The Frechet derivative ∇F[g] is the unique linear functional that recovers the Gateaux derivative (17.223) of the function g∈L2μ(T) in a generic direction h

DhF[g]=⟨h,∇F[g]⟩, | (17.232) |

where ⟨⋅,⋅⟩ is the L2 inner product (17.67)

⟨h,∇F[g]⟩=∫Th∗(t)∇F[g](t)dμ(t). | (17.233) |

This is analogous to the fact that the gradient is the unique vector that recovers the directional derivative (17.228) in the finite dimensional case. Notice that the Riesz representation theorem (17.85) then tells us that ∇F[g] is the Riesz representation of DhF[g], viewed as a linear functional of h.

Unlike in the finite dimensional case, there may be occurrences where the Gateaux derivatives ∂tF[g] (17.224) are well defined and yet the Frechet derivative (17.235) is not well-defined [W], though such occurrences are beyond the scope of the present discussion.

When both derivatives are defined, there is a simple connection between the two: by considering h≡δ(t) in the inner product representation of the Frechet derivative (17.232), and using the sifting property (17.80) of the Dirac delta ⟨δ(t),∇F[g]⟩=∇F[g](t) we obtain that the Frechet derivative (17.232) at any point is the Gateaux derivative in the direction of the Dirac delta (17.224) at that point

∇F[g](t)=∂tF[g], | (17.234) |

for all points t∈T, similar to how the entry of the gradient is the partial derivative (17.226) in the finite dimensional case.

Similar to (17.230), for a given functional F, the Frechet derivative provides us with the first order Taylor expansion of the functional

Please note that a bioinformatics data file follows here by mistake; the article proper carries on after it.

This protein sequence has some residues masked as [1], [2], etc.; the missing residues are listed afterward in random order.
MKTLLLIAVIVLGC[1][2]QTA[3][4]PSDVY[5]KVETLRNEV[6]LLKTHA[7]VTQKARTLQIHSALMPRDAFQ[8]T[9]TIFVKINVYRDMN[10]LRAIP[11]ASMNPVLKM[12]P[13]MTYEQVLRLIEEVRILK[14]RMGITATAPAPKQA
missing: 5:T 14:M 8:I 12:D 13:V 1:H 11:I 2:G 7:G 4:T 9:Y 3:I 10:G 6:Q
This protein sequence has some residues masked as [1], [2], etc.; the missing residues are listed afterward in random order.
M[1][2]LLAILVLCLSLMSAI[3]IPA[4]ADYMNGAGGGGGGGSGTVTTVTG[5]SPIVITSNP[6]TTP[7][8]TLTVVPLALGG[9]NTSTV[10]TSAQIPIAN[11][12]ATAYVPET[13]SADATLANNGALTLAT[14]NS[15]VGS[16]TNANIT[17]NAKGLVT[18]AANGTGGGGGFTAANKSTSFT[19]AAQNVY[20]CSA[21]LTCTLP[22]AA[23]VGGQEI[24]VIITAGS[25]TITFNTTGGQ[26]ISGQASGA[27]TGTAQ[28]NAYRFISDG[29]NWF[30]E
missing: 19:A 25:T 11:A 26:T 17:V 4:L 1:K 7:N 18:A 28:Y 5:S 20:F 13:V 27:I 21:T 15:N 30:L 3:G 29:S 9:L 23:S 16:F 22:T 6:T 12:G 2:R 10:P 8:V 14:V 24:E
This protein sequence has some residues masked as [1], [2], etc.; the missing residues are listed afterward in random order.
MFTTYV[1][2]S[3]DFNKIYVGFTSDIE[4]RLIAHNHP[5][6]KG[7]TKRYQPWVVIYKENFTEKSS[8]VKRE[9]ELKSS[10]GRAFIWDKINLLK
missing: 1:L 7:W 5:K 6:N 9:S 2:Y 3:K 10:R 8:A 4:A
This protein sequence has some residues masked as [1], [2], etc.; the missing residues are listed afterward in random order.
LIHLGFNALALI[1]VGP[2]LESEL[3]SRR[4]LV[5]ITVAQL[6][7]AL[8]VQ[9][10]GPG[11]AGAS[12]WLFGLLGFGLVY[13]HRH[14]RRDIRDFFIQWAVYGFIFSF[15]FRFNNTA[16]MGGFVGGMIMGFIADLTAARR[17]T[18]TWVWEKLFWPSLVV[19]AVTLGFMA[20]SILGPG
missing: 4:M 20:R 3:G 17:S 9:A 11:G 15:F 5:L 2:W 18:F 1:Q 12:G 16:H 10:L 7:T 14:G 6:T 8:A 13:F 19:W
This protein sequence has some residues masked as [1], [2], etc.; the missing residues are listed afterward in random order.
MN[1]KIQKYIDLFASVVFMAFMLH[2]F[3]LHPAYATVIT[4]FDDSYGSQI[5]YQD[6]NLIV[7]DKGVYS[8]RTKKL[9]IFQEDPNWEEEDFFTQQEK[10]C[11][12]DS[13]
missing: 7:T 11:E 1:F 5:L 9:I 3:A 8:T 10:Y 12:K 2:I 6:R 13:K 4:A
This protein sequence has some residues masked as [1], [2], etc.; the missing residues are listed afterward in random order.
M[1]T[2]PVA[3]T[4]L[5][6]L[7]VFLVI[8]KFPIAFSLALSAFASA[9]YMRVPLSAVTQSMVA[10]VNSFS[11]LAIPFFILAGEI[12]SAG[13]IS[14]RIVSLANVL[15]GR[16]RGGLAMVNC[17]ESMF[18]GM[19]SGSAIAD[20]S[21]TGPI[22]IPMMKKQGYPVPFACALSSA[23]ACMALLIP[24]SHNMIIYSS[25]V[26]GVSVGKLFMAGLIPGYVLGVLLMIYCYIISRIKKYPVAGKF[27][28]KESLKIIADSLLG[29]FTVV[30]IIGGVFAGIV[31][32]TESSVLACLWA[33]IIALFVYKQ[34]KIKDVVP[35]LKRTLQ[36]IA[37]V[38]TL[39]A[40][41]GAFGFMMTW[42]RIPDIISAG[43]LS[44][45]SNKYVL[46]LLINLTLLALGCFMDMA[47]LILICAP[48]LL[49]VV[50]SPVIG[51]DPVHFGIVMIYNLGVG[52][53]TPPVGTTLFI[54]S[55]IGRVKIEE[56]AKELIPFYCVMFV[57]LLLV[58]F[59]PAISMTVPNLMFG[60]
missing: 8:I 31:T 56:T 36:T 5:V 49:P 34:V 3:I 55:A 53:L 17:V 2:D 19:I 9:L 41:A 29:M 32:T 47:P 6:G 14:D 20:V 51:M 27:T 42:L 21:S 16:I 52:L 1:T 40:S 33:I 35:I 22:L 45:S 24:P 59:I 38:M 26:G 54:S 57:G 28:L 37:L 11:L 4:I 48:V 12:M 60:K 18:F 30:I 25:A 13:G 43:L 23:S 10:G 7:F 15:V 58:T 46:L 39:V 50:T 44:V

F[g+δg]−F[g]≡⟨δg,∇F[g]⟩+o(∥δg∥), | (17.235) |

where ∥⋅∥ is the norm induced by the L2 inner product (17.233).

#### 17.8.3 Second order derivative

The second order Frechet derivative is the functional analysis generalization of the Hessian.

In multivariate calculus, it is convenient to arrange the second-order derivatives in matrix form in the Hessian ∇2f(x) (16.50). We can interpret the Hessian as a map from the vector space R¯ȷ into a matrix, which means a linear application from the vector space R¯ȷ in itself

∇2f:x∈R¯ȷ↦∇2f(x)∈L(R¯ȷ), | (17.236) |

where [∇2f(x)]j,j'≡∂2j,j'f(x). The Hessian ∇2f(x) (17.236) operates on an arbitrary vector y∈R¯ȷ via the matrix-vector multiplication (15.70)

[∇2f(x)[y]]j≡∑¯ȷj'=1∂2j,j'f(x)yj'. | (17.237) |

With the Hessian (17.236) we can perform a second-order Taylor expansion (16.140) of a function (17.215), which we rewrite in compact form as

f(x+δx)−f(x)−⟨δx,∇f(x)⟩2=12⟨δx,∇2f(x)[δx]⟩2+o(∥δx∥22). | (17.238) |

The left hand side in (17.238) are the terms of the first order Taylor expansion (17.235). The calculation of the inner product on the right hand side follows from the linear action (17.237) and the dot product (15.139)

⟨δx,∇2f(x)[δx]⟩2=∑¯ȷj,j'=1∂2j,j'f(x)δxjδxj'. | (17.239) |

In the context of functional analysis, the **second order Frechet derivative** [ W] is a map from the
function space L2μ(T)
(17.72) into a kernel, which means a linear operator from the function space
L2μ(T) into
itself

∇2F:g∈L2μ(T)↦∇2F[g]∈L(L2μ(T)). | (17.240) |

The second order Frechet derivative ∇2F[g] (17.240) operates on an arbitrary vector h∈L2μ(T) via kernel-function integration (17.64)

(∇2F[g][h])(t)≡∫T∇2F[g](t,u)h(u)dμ(u). | (17.241) |

With the second order Frechet derivative (17.240) we can perform a second-order Taylor expansion of a functional (17.238)

F[g+δg]−F[g]−⟨δg,∇F[g]⟩=12⟨δg,∇2F[g][δg]⟩+o(∥δg∥2). | (17.242) |

The left hand side in (17.242) are the terms of the first order Taylor expansion (17.235). The calculation of the inner product on the right hand side follows from the linear action (17.241) and the L2 inner product (17.67)

⟨δg,∇2F[g][δg]⟩=∫T(∫T∇2F[g](t,u)δg(t)δg(u)dμ(t))dμ(u). | (17.243) |